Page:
US News: So far, my personal experience with the Affordable Care Act brings one word consistently to mind: Extortion. So when politicians and beltway operatives say things like “Obamacare is the law and people need to accept that,” I’m bitterly disappointed. I’m angry and I know that the person uttering those words has probably never written a personal check for his or her health insurance premiums.
As someone who does pay for her own premiums, I like to think we can do better than suffer the type of extortion that I am experiencing as a self-employed American.
In 2015, my husband and I (both of us are self-employed) will pay $733 each month for our “Bronze” level health insurance plan. Yes, Bronze is the lowest (and the cheapest) of three levels of Affordable-Care-Act-qualified plans.
Our family deductible is $11,000. That’s very high. Here’s a reminder of what a deductible is, courtesy of healthcare.gov:
Before the Affordable Care Act, there was an inverse relationship between deductibles and premiums. If you, as an individual, wanted a low premium (say $100 or $200 a month), you chose a high deductible (usually around $10,000) plan. If you wanted a low deductible (like the enviable $1,000 mentioned on healthcare.gov), you paid more for your premiums.
Now the relationship between premiums and deductibles has changed. Because the health care law requires all health insurance plans to meet unnecessarily high standards — with benefits exceeding what many people want or need — high-deductible plans also come with high monthly premiums. It’s a bitter pill for the self employed in particular because we also do not have the benefit of buying insurance as a group (where economies of scale and risk pools can lead to more reasonable premiums).
In other words, individuals who bought their own insurance used to be able to choose to the Motel 6 of plans; now they have to choose a Hilton.
It’s fairly likely that my husband and I won’t ever meet our $11,000 deductible. We’ll pay the “Hilton” price of $733 each month (that’s $8,796 for the year) to comply with a law that forces us to purchase health insurance, but we’ll also pay out-of-pocket for our health-care costs with the exception of a few basics (i.e. an annual physical).
Not a great deal, right? Not “affordable.” And also not a choice. It’s the law. If we chose to go uninsured and pay out of pocket for doctor’s visits and medication, we’d be in violation of federal law. We’d be forced to pay a fine.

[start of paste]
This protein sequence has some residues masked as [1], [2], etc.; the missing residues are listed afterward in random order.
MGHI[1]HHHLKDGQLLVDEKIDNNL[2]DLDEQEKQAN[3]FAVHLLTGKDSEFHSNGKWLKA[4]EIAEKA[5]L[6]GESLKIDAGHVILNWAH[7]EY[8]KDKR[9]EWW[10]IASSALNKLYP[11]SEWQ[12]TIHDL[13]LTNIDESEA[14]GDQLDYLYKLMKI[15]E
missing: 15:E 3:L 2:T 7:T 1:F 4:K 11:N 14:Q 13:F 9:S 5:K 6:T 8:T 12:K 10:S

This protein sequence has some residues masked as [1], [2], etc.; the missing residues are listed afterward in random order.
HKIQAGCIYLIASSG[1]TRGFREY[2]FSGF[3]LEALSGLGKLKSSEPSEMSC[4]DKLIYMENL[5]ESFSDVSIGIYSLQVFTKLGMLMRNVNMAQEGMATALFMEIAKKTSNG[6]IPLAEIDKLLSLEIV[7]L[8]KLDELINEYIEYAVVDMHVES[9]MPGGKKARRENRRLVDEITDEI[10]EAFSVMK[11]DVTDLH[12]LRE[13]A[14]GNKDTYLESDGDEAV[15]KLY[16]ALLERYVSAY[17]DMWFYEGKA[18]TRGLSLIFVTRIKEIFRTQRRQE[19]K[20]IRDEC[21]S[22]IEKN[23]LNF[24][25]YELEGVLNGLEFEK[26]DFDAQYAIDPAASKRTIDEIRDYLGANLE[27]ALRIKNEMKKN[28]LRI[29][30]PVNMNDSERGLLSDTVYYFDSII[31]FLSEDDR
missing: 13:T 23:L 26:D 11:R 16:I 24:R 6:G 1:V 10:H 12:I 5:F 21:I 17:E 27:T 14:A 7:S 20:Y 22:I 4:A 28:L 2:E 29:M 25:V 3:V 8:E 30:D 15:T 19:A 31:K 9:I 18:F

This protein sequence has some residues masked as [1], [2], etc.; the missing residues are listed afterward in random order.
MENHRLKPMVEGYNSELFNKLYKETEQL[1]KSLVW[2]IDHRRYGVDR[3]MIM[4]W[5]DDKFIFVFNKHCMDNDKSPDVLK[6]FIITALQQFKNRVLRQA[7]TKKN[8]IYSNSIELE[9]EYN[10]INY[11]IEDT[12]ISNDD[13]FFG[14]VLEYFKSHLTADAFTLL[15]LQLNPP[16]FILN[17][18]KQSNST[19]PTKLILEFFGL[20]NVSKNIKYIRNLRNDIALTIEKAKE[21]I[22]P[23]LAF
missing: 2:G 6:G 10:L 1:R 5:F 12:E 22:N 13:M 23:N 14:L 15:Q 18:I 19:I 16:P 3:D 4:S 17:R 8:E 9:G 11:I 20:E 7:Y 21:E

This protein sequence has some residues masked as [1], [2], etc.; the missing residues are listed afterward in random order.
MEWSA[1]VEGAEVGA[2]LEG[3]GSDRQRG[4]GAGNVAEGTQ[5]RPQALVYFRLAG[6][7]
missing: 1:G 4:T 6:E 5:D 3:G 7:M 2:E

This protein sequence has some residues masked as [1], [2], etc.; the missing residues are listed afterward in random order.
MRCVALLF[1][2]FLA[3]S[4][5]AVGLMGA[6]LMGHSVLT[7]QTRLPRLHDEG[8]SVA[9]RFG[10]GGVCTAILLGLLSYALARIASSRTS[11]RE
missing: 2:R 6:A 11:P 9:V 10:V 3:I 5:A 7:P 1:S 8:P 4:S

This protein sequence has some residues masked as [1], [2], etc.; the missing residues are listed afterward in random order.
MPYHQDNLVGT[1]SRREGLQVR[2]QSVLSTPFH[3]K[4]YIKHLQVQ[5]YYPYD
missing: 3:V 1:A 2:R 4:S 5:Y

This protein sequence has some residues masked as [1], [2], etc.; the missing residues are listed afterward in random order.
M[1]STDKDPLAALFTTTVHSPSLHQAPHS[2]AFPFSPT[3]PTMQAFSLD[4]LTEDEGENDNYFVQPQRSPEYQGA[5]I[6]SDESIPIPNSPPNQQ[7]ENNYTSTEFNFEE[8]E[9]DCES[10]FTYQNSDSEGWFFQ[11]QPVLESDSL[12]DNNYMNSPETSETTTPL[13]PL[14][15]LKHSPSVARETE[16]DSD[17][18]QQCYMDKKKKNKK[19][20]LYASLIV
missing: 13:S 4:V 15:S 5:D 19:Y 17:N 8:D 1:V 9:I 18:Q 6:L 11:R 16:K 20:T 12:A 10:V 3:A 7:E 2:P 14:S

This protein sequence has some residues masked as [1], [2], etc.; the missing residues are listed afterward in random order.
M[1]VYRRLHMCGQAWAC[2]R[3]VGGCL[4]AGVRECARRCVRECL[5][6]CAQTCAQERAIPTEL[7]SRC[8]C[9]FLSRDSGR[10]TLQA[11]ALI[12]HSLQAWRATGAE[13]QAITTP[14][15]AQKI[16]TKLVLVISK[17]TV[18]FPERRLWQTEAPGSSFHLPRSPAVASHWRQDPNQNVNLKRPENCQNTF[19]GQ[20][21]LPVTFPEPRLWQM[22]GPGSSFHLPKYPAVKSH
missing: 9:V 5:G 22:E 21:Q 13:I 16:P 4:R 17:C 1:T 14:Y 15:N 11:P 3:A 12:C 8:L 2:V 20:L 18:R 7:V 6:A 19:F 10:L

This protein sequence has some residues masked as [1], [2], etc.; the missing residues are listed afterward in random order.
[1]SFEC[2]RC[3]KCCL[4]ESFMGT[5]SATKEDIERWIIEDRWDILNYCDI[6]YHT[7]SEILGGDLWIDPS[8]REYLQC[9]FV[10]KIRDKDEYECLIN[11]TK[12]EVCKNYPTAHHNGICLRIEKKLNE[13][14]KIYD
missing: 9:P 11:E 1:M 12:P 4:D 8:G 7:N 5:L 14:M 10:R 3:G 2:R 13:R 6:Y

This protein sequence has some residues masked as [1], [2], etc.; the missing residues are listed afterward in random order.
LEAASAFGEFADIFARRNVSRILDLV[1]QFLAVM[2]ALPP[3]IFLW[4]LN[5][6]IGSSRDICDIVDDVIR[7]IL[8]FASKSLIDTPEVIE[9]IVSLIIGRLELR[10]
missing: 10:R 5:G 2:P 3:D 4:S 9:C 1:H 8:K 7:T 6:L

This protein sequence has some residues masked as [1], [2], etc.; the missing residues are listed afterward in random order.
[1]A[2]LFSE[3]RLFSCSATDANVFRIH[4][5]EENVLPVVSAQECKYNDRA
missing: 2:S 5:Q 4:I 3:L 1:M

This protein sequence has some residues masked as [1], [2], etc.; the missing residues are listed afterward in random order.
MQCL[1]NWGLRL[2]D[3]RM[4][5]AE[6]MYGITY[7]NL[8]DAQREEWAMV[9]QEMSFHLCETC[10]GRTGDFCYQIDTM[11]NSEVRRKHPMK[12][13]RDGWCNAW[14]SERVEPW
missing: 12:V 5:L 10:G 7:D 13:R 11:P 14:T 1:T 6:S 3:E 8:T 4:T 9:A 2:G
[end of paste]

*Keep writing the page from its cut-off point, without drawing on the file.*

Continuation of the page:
Pay up or become a lawbreaker. It’s a serious threat, which feels a lot like extortion.
I believe in the importance of having insurance, of protecting myself against worst-case-scenarios. It’s why homeowners’ insurance and car insurance make sense. But each of those cost me and my husband less than $1,000 per year.
Health insurance, of course, isn’t like most insurance. We shouldn’t even call it insurance, honestly. It’s more like a payment plan — where we give our hard-earned money to a big company so that they can then pay our very personal health care bills (an inherently creepy system if you think about it).
And that’s what gold level insurance plans do. They have low or no deductibles, so in exchange for a high monthly premium, your big insurance company will pay for all your medical needs. How lovely — especially if someone else (your employer or the government) pays your premiums.
But those of us in bronze? Not so much. Our payments keep Uncle Sam away; they don’t buy us much else.
This is what the Affordable Care Act’s individual mandate feels like to every self-employed person in America. We’re being forced to buy something that is very expensive — so expensive that it may not be in our economic best interest to purchase it. But we have to.
So don’t tell us this law can’t be repealed or significantly improved. The self-employed and small business owners (who employ half the nation’s private sector workforce) need to have hope — hope that someday we will feel something other than forced and fleeced when we buy health insurance.